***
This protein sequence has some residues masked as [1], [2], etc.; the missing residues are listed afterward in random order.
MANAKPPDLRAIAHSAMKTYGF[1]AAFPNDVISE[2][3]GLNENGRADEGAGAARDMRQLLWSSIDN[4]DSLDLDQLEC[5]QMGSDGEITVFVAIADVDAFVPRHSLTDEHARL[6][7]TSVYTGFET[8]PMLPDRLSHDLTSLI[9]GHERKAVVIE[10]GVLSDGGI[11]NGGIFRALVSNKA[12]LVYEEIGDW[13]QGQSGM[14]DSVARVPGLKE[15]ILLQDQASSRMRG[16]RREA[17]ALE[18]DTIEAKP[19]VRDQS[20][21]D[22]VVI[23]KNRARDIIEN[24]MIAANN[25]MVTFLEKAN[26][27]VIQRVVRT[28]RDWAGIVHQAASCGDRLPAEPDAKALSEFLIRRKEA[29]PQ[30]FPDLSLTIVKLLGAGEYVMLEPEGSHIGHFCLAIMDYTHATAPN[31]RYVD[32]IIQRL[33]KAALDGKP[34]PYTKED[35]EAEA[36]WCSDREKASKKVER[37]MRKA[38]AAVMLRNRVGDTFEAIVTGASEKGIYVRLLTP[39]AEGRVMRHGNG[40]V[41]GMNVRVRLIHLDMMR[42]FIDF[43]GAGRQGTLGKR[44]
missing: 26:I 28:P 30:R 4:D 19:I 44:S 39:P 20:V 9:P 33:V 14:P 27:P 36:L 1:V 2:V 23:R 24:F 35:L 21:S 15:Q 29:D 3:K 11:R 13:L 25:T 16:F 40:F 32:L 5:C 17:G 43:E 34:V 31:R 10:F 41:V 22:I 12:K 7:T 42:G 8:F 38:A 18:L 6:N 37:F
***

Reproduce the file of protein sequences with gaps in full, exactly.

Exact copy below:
This protein sequence has some residues masked as [1], [2], etc.; the missing residues are listed afterward in random order.
MANAKPPDLRAIAHSAMKTYGF[1]AAFPNDVISE[2][3]GLNENGRADEGAGAARDMRQLLWSSIDN[4]DSLDLDQLEC[5]QMGSDGEITVFVAIADVDAFVPRHSLTDEHARL[6][7]TSVYTGFET[8]PMLPDRLSHDLTSLI[9]GHERKAVVIE[10]GVLSDGGI[11]NGGIFRALVSNKA[12]LVYEEIGDW[13]QGQSGM[14]DSVARVPGLKE[15]ILLQDQASSRMRG[16]RREA[17]ALE[18]DTIEAKP[19]VRDQS[20][21]D[22]VVI[23]KNRARDIIEN[24]MIAANN[25]MVTFLEKAN[26][27]VIQRVVRT[28]RDWAGIVHQAASCGDRLPAEPDAKALSEFLIRRKEA[29]PQ[30]FPDLSLTIVKLLGAGEYVMLEPEGSHIGHFCLAIMDYTHATAPN[31]RYVD[32]IIQRL[33]KAALDGKP[34]PYTKED[35]EAEA[36]WCSDREKASKKVER[37]MRKA[38]AAVMLRNRVGDTFEAIVTGASEKGIYVRLLTP[39]AEGRVMRHGNG[40]V[41]GMNVRVRLIHLDMMR[42]FIDF[43]GAGRQGTLGKR[44]
missing: 26:I 28:P 30:R 4:D 19:I 44:S 39:P 20:V 9:P 33:V 14:P 27:P 36:L 1:V 2:V 23:R 24:F 35:L 21:S 15:Q 29:D 3:K 11:R 13:L 25:T 16:F 40:F 32:L 5:C 17:G 43:E 34:V 31:R 10:F 41:V 22:I 12:K 7:T 42:G 8:F 38:A 18:L 6:N 37:F